The future of television got a little clearer today, as news of the Disney/ABC plan continue to trickle out.
(Piercing this together feels a little like pouring through Pravda to figure out Soviet intentions during the Cold War.)
One thing that jumps out is a multiplicity theme. I think that’s the "new new" here.
What we learned today:
1. unskippable ads will be shorter than conventional TV ads (still no indication of how "unskippable" is possible)
2. it appears that some people are thinking that more engaging ads will help make ads at least "less skippable." Noreen Simmons of Unilever says, "It’s going to be a different viewing experience. Rather than people sitting back in their chairs watching TV, this is going to be a lean-forward experience." This seems to resonate with the notion of "engagement advertising" recently proposed by Joe Plummer. Clearly, this does not solve the fast-forward problem, but it appears to be part of the strategic package.
3. assuming Disney/ABC continues to sell episodes of Lost and Desperate Housewives through the iTunes music store, the consumer will be able to choose whether to buy an episode that is ad-free (for $1.99) or watch ad-full.
4. Anne Sweeney, co-chair, Disney Media Networks and president, Disney-ABC Television Group, (pictured) appears unconcerned about the possibility of cannibalization (and channel discord). Indeed, Ms. Sweeney seems to see multiple streams as a value add for the viewer. If we miss our show in first run, we can use internet download to catch up, and iPod purchase to catch up on the run.
(This model assumes that the viewer will not choose one stream, but work with several of them to manage the complexities of their own lives. Some seem to assume that viewers will segment by channel choice, as they choose a single platform and use it exclusively. This does not conform to anything else we know about the new consumers.)
5. Ms. Sweeney volunteered, "None of us live in the world of one business model." I think this marks a big shift in the world of marketing thought and practice. This is a senior manager saying, ‘listen, the world is multiple, we will work its complexity for our advantage and as a value ad for the consumer.’ When you think about how much the notion of cannibalization has terrorized marketing decision making, this is pretty remarkable. We might go so far as to say that Sweeney has opened up the future of TV by embracing a multiplicity model.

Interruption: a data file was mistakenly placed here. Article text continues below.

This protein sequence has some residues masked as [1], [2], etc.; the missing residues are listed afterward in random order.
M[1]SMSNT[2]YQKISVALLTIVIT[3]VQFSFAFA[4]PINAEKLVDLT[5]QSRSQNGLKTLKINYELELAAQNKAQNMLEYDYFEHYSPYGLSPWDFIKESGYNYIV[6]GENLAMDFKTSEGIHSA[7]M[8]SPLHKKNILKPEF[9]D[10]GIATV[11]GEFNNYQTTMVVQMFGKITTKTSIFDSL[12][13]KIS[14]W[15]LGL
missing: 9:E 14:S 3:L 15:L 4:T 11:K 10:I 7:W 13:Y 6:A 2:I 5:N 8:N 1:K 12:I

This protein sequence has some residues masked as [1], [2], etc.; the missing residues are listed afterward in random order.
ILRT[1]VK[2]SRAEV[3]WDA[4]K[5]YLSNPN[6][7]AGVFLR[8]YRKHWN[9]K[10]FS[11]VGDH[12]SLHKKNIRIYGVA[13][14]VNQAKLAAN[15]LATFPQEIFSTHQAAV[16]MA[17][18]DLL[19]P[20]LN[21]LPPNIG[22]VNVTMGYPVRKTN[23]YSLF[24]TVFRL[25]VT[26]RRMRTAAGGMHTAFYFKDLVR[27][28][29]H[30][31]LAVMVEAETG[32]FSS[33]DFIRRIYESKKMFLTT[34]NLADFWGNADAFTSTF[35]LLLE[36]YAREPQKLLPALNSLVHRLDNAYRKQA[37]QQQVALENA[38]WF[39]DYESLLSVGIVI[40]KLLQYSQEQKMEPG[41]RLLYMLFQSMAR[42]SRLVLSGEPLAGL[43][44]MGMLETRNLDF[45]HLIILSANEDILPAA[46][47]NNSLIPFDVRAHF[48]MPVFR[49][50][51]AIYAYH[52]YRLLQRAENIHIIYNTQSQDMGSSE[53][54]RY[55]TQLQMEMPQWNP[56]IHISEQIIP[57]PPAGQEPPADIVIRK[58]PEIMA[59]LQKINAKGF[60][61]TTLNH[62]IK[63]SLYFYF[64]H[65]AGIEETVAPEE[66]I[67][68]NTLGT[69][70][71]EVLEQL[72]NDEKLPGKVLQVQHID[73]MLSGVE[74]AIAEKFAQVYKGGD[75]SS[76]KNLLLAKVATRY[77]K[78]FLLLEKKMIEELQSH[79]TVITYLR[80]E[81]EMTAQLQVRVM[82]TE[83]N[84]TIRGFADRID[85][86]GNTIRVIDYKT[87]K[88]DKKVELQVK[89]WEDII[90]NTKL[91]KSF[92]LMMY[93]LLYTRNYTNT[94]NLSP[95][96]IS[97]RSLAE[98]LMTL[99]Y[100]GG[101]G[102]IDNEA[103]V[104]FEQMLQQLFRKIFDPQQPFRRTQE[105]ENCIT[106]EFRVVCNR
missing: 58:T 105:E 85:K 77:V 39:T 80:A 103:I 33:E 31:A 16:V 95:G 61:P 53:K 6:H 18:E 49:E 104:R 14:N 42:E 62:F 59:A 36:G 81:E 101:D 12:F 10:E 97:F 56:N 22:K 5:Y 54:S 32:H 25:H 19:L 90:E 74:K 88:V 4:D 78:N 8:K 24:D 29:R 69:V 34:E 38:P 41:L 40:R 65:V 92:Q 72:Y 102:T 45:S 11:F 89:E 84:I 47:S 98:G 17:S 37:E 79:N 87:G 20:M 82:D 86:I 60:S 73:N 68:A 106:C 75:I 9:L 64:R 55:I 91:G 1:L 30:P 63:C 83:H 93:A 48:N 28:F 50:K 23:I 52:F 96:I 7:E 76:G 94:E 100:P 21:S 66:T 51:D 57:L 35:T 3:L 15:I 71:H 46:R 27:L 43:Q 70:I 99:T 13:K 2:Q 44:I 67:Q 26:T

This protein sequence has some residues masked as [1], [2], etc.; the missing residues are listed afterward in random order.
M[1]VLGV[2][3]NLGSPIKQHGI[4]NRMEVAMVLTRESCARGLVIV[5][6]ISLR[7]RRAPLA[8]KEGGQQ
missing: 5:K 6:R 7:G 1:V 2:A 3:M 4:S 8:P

6. No hint in any of this whether Sweeney will open up shows like Lost to greater cocreation. The studios and the networks are sometimes slow to relinquish any kind of creative control to the viewer, but cocreation is precisely one of the things that encourages the use of several media and if this is one of Sweeney’s objectives, she might want to give MIT’s Henry Jenkins’ a call about this thing called "transmedia."
7. Sweeney was quoted today as saying,
"In the future, consumers will rely more and more on strong brands to help them navigate the digital world, and we have some of the strongest brands in entertainment. Our digital media efforts will help us strengthen our connection with our consumers. Stay tuned … because this is just the beginning."
If I were an analyst with a bet to make on Disney, this sort of talk would make me uncomfortable. It is unquestionably true that the Disney is a choice making portal that guarantees certain standards of quality and a certain moral tone. This makes them a favorite supplier for families struggling to rise their kids well. Got it.
But the world of the viewer has changed dramatically here. (Henry Jenkins is once more the go-to guy on this question.) We have seen the emergence of a more confident, more participatory viewer/consumer. Now we could just as easily say,
"In the future, the brand well rely more and more on strong consumers to help them navigate the digital world…"
And as it stands, there is nothing in these several Pravadas that suggests Sweeney understands this part of the proposition.
In sum, the Disney move appears to take a page from the multiplicity play book. Thus does TV change to remain the same.
Barnes, Brooks and Brian Sternberg. Disney’s Web Move Shakes Up Decades-Old TV Model. Wall Street Journal. April 11, 2006. B1, B2.
Bosman, Julie. 2006. Soon, Catch "Lost" Online, a Day Later. New York Times. April 11, 2006. here.
Shields, Mike. 2006. ABC to put hit shows on line. AdWeek on line. April 11, 2006. by subscription. here.